|Region||Biscay, into Álava and Gipuzkoa|
It is named as Western in the Basque dialects' classification drawn up by linguist Koldo Zuazo, since it is not only spoken in Biscay but also extends slightly into the Northern fringes of Alava and deeper in the Western part of Gipuzkoa. The dialect's territory bears great similarity to that of the Caristii tribe, as described by Roman authors.
While it is treated as stylish to write in Biscayan and the dialect is still spoken generally in about half of Biscay and some other municipalities, it suffers from the double pressure of Unified Basque and Spanish.
Some features of Biscayan as perceived by other dialect speakers may be summed up as follows:
- The verb root "eutsi" used for the dative auxiliary verb (NOR-NORI-NORK), e.g. "dosku"/"deusku" vs. "digu".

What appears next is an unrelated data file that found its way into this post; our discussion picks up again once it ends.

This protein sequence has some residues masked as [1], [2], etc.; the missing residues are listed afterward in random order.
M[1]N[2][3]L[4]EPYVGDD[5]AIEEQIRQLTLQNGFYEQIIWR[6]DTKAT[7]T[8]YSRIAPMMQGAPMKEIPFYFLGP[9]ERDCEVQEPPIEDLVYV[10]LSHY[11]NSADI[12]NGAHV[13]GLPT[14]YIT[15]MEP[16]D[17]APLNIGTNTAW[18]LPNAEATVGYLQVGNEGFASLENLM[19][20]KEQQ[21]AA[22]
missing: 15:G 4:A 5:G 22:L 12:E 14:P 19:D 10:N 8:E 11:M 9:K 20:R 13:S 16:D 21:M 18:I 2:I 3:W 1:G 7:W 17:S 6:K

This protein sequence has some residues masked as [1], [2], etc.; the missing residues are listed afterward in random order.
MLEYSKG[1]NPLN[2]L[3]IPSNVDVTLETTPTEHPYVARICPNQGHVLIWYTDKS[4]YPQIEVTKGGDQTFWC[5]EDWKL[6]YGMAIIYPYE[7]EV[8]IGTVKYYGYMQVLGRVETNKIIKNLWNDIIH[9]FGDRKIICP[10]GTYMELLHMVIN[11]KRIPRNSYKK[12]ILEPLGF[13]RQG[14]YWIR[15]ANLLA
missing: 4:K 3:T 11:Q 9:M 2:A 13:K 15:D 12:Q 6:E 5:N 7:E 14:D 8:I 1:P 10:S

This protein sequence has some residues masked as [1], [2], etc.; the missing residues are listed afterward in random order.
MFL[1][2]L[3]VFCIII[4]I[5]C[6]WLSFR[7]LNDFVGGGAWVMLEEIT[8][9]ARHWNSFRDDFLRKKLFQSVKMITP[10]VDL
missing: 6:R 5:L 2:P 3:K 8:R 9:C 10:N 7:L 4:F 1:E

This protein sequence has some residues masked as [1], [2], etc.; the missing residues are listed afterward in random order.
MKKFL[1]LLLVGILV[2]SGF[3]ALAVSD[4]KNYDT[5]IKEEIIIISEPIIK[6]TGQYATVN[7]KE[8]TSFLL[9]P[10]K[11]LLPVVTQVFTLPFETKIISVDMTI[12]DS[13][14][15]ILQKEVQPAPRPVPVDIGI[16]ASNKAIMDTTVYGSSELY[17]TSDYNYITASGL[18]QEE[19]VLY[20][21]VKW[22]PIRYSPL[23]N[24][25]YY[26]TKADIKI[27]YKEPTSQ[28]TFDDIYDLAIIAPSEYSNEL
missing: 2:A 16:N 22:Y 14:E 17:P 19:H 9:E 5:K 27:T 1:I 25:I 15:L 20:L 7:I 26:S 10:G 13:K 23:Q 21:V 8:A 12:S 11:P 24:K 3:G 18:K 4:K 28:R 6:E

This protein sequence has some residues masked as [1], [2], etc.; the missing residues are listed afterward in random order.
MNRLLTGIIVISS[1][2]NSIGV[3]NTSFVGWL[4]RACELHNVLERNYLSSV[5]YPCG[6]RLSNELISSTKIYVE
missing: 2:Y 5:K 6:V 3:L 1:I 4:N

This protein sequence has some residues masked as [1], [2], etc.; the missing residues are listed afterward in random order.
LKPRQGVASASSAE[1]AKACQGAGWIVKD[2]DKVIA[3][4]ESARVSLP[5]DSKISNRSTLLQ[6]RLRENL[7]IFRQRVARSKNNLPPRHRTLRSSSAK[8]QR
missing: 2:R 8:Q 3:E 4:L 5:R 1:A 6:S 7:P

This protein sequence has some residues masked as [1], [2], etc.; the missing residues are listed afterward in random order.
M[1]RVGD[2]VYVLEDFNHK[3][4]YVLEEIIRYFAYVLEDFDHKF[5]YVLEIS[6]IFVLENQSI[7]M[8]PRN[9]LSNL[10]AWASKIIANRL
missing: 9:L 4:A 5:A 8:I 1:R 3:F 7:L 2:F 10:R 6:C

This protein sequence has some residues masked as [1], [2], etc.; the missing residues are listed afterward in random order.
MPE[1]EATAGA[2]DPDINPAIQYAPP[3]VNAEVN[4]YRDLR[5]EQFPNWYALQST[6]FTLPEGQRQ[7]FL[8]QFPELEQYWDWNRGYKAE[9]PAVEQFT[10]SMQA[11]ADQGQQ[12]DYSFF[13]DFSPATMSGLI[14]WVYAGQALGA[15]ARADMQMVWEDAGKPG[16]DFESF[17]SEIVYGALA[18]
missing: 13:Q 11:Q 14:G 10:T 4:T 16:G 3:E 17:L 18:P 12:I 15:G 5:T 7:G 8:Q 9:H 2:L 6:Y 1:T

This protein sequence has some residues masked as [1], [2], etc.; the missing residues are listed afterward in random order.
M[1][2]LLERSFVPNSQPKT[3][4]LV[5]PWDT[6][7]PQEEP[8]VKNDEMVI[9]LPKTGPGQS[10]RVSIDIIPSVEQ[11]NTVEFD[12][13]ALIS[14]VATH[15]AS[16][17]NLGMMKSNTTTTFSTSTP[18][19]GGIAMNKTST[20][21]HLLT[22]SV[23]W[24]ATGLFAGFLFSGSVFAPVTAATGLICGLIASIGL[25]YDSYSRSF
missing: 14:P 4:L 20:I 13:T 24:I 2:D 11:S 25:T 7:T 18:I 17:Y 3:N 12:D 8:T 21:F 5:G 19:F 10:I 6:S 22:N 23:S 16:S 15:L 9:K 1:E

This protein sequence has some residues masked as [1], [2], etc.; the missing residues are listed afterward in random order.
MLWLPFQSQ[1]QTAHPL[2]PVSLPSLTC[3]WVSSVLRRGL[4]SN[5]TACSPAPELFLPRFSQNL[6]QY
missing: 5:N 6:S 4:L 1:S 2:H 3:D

- Auxiliary verb forms "dot - dok - dozu" most of the times, as opposed to general Basque "dut".
- Convergence of sibilants: z, x and s > x, s and tz, tx and ts > tz.
- Clusters -itz generally turned into -tx, e.g. "gaitza" > "gatxa".
- The conspicuous absence of past tense 3rd person mark z- at the beginning of auxiliary verbs, e.g. "eban" vs. "zuen".
- Assimilation in vowel clusters at the end of the noun phrase, notably -ea > -ie/i and -oa > -ue/u.
- v-Ñ-v ending words, as opposed to the Beterri Gipuzkoan v-Y-v: konstituziño vs konstituziyo, standard Basque konstituzio.
- In spelling, it has no h and it has -iñ- and -ill- where standard Basque has -in- and -il-.
- Nordhoff, Sebastian; Hammarström, Harald; Forkel, Robert; Haspelmath, Martin, eds. (2013). "Biscayan". Glottolog. Leipzig: Max Planck Institute for Evolutionary Anthropology.
- Nordhoff, Sebastian; Hammarström, Harald; Forkel, Robert; Haspelmath, Martin, eds. (2013). "Alavan". Glottolog. Leipzig: Max Planck Institute for Evolutionary Anthropology.
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